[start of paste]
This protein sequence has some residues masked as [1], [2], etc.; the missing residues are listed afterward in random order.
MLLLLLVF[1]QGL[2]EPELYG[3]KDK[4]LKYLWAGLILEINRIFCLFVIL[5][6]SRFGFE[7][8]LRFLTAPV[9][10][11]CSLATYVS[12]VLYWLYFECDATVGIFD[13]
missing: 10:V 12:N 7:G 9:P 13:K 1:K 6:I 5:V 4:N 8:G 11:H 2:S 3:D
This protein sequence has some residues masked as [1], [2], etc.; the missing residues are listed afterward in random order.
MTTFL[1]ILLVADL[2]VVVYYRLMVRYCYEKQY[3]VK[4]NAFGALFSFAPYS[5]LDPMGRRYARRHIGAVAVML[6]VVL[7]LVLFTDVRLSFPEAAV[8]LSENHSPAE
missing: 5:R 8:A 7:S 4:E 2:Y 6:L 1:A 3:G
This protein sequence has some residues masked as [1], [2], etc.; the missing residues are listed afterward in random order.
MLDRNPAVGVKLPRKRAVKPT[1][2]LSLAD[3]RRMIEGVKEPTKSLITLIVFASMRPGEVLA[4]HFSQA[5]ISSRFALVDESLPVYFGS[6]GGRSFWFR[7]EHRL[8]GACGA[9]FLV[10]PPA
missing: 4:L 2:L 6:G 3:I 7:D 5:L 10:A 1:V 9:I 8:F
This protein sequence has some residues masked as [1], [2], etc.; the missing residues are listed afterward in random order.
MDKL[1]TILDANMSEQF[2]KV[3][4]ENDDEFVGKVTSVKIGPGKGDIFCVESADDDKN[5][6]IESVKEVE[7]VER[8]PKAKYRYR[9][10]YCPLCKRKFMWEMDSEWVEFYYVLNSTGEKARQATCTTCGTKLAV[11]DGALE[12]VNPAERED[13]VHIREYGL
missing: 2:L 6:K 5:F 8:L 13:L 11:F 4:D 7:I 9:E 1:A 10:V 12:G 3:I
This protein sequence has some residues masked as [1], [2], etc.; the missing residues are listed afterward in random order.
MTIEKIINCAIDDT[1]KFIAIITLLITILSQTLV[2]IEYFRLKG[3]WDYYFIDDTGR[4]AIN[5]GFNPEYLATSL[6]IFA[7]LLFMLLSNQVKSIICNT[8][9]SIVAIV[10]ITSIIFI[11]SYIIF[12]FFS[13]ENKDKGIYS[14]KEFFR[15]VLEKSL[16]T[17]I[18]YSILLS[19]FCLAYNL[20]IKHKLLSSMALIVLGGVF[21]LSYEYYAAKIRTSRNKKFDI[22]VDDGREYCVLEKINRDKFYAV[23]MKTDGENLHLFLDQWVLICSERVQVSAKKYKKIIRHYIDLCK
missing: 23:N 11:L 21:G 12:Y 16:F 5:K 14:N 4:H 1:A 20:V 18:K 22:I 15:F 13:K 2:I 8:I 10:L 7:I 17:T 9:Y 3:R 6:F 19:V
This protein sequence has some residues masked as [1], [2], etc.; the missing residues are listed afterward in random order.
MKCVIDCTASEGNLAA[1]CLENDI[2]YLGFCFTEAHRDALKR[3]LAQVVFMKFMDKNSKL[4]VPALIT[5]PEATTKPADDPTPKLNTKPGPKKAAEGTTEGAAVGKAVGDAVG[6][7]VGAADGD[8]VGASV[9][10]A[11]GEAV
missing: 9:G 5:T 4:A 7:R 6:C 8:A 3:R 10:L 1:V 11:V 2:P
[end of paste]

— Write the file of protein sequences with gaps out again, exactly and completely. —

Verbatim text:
This protein sequence has some residues masked as [1], [2], etc.; the missing residues are listed afterward in random order.
MLLLLLVF[1]QGL[2]EPELYG[3]KDK[4]LKYLWAGLILEINRIFCLFVIL[5][6]SRFGFE[7][8]LRFLTAPV[9][10][11]CSLATYVS[12]VLYWLYFECDATVGIFD[13]
missing: 10:V 12:N 7:G 9:P 13:K 1:K 6:I 5:V 4:N 8:G 11:H 2:S 3:D
This protein sequence has some residues masked as [1], [2], etc.; the missing residues are listed afterward in random order.
MTTFL[1]ILLVADL[2]VVVYYRLMVRYCYEKQY[3]VK[4]NAFGALFSFAPYS[5]LDPMGRRYARRHIGAVAVML[6]VVL[7]LVLFTDVRLSFPEAAV[8]LSENHSPAE
missing: 5:R 8:A 7:S 4:E 2:Y 6:L 1:A 3:G
This protein sequence has some residues masked as [1], [2], etc.; the missing residues are listed afterward in random order.
MLDRNPAVGVKLPRKRAVKPT[1][2]LSLAD[3]RRMIEGVKEPTKSLITLIVFASMRPGEVLA[4]HFSQA[5]ISSRFALVDESLPVYFGS[6]GGRSFWFR[7]EHRL[8]GACGA[9]FLV[10]PPA
missing: 4:L 2:L 6:G 3:I 7:D 5:L 10:A 1:V 9:I 8:F
This protein sequence has some residues masked as [1], [2], etc.; the missing residues are listed afterward in random order.
MDKL[1]TILDANMSEQF[2]KV[3][4]ENDDEFVGKVTSVKIGPGKGDIFCVESADDDKN[5][6]IESVKEVE[7]VER[8]PKAKYRYR[9][10]YCPLCKRKFMWEMDSEWVEFYYVLNSTGEKARQATCTTCGTKLAV[11]DGALE[12]VNPAERED[13]VHIREYGL
missing: 2:L 6:K 5:F 8:L 13:L 11:F 4:D 7:I 9:E 1:A 10:V 12:G 3:I
This protein sequence has some residues masked as [1], [2], etc.; the missing residues are listed afterward in random order.
MTIEKIINCAIDDT[1]KFIAIITLLITILSQTLV[2]IEYFRLKG[3]WDYYFIDDTGR[4]AIN[5]GFNPEYLATSL[6]IFA[7]LLFMLLSNQVKSIICNT[8][9]SIVAIV[10]ITSIIFI[11]SYIIF[12]FFS[13]ENKDKGIYS[14]KEFFR[15]VLEKSL[16]T[17]I[18]YSILLS[19]FCLAYNL[20]IKHKLLSSMALIVLGGVF[21]LSYEYYAAKIRTSRNKKFDI[22]VDDGREYCVLEKINRDKFYAV[23]MKTDGENLHLFLDQWVLICSERVQVSAKKYKKIIRHYIDLCK
missing: 23:N 11:L 21:G 12:Y 16:F 5:K 14:N 4:H 1:A 20:V 18:K 22:I 15:F 13:K 2:I 8:I 10:L 7:I 17:T 9:Y 3:R 6:F 19:V
This protein sequence has some residues masked as [1], [2], etc.; the missing residues are listed afterward in random order.
MKCVIDCTASEGNLAA[1]CLENDI[2]YLGFCFTEAHRDALKR[3]LAQVVFMKFMDKNSKL[4]VPALIT[5]PEATTKPADDPTPKLNTKPGPKKAAEGTTEGAAVGKAVGDAVG[6][7]VGAADGD[8]VGASV[9][10]A[11]GEAV
missing: 9:G 5:T 4:A 7:R 6:C 8:A 3:R 10:L 1:V 11:V 2:P